Africa is experiencing some of the biggest falls in child mortality ever seen, anywhere
Sixteen out of the 20 African countries whom have had detailed surveys of living conditions since 2005 reported decreases in their child-mortality rates (this rate is the number of deaths of children under five per 1,000 live births). Twelve had falls of over 4.4% a year, which is the rate of decline that is needed to meet the millennium development goal (MDG) of cutting by two-thirds the child-mortality rate between 1990 and 2015 (see chart). Three countries—Senegal, Rwanda and Kenya—have seen falls of more than 8% a year, almost twice the MDG rate and enough to halve child mortality in about a decade. These three now have the same level of child mortality as India, one of the most successful economies in the world during the past decade.
The decline in African child mortality is speeding up. In most countries it is now falling about twice as fast as during the early 2000s and 1990s. More striking, the average fall is faster than it was in China in the early 1980s, when child mortality was declining around 3% a year, admittedly from a lower base.
The only recent fall comparable to the largest of those in Africa occurred in Vietnam between 1985-90 and 1990-95, when child mortality fell by 37%—and even that was slower than in Senegal and Rwanda. Rwanda’s child-mortality rate have halved between 2005-06 and 2010-11. Senegal has cut its rate from 121 to 72 in five years (2005-10). It took India a quarter of century to make that reduction. The top rates
of decline in African child mortality are the fastest seen in the world for at least 30 years.
One important observation is the fact that the falls have happened in countries large and small, Muslim and Christian, and in every corner of the continent. The three biggest successes are in east, west and central Africa. The success stories come from Africa’s two most populous countries, Nigeria and Ethiopia, and from tiddlers such as Benin (population: 9 millions).
Why this decline?
You might expect that countries that reduced their birth rates the most would also have cut child mortality comparably. This is because such countries have moved furthest along the demographic transition from poor, high-fertility status to richer, low-fertility status. But it turns out that is only partly true. Senegal, Ethiopia and Ghana all have majorly reduced fertility and child mortality. But Kenya and Uganda also did well on child deaths, though their fertility declines have stalled recently. So it cannot all be just about lower birth rates. Liberia, where fertility remains high, did poorly on child mortality—but so did low-fertility places such as Namibia and Lesotho. The link between mortality and broader demographic change seems weak.
What makes a bigger difference? It is some combination of broad economic growth and specific public-health policies, notably the increase in the use of insecticide-treated bed nets (ITNs) which discourage mosquitoes, which cause malaria.
Ethiopia, Ghana, Rwanda and Uganda have been among Africa’s star economic performers recently, with annual GDP growth averaging over 6.5% in 2005-10. At the other end of the scale, Zimbabwe saw its GDP fall and mortality rise. This seems intuitively right. An increase in national income should reduce mortality not just because it is usually associated with lower poverty and better nutrition but also because growth can be a proxy for other good things: more sensible economic policies; more democratic, accountable governments; and a greater commitment to improving people’s living standards.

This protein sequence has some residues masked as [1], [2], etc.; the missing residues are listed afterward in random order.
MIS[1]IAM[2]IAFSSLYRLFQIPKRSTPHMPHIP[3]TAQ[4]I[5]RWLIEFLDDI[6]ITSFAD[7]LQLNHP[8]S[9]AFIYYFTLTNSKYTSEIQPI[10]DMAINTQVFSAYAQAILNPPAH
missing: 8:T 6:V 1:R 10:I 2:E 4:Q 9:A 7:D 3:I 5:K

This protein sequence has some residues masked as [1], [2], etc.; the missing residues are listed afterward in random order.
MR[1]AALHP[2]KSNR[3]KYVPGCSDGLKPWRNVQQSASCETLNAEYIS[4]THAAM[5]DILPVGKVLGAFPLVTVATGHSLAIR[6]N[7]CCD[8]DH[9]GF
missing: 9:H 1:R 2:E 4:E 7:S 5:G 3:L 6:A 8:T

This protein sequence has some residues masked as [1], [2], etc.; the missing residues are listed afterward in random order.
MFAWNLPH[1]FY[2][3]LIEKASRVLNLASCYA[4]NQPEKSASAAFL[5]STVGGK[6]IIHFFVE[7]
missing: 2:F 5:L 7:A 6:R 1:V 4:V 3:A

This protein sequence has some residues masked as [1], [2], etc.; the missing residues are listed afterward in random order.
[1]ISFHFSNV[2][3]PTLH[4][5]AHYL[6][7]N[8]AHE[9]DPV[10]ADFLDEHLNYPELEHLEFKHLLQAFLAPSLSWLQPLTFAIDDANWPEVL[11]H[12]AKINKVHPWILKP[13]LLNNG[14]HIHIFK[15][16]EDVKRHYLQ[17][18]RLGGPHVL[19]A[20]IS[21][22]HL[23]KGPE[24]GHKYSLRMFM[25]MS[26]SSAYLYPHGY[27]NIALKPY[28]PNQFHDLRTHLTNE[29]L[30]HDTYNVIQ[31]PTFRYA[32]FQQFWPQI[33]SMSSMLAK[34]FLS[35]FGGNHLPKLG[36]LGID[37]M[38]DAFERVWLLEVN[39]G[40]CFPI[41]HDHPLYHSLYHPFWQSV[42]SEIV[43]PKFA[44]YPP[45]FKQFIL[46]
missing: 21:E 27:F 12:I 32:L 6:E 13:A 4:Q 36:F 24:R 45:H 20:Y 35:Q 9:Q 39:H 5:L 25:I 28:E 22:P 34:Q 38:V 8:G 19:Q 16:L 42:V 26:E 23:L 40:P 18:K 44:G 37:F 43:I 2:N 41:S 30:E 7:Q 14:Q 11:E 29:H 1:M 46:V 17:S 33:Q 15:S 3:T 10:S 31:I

But growth offers no guarantees. Liberia, with high-mortality rates, actually saw an impressive GDP increases whereas Senegal, whose record in child mortality is second to none, had a rather anemic growth rate by recent African standards (3.8% a year, half that of Rwanda). “The miracle of low mortality” has taken place in different circumstances suggests there can be no single cause. To look for other explanations, therefore, we can look at Kenya in more detail*.
And good riddance
Kenya is a test case. It has cut the rate of infant mortality (deaths of children under one year old) by more than any other country. It has had healthy economic growth (4.8% a year in 2005-10) and a functioning democracy, albeit after horrendous post-election violence in 2008. Moreover, it increased the use of treated bed nets from 8% of all households in 2003 to 60% in 2008. As a result, half the overall drop in Kenya’s infant mortality can be explained by the huge rise in the use of ITNs in areas where malaria is endemic.
Bed nets are often taken as classic examples of the benefits of aid, since in the past they were pioneered by foreign charities. Consistent with the view that aid is vital, Jeffrey Sachs, an American economist, recently claimed that a big drop in child mortality in his Millennium Villages project (a group of African villages that his Earth Institute of Columbia University, New York, is helping) is the result of large increases in aid to villagers. In fact, argues Mr Demombynes, a World Bank representative, the mortality decline in these villages was no better than in the countries as a whole.
The broad moral of the story is that the different sources of aid does not seem to be the decisive factor in cutting child mortality. No single thing was. But better policies, better government, new technology and other benefits are starting to bear fruit. “This will be startling news for anyone who still thinks Africa is mired in unending poverty and death,” says Mr Clemens of the Centre for Global Development. But “that Africa is slipping quickly away.”
Based on an article published in the economist: http://www.economist.com/node/21555571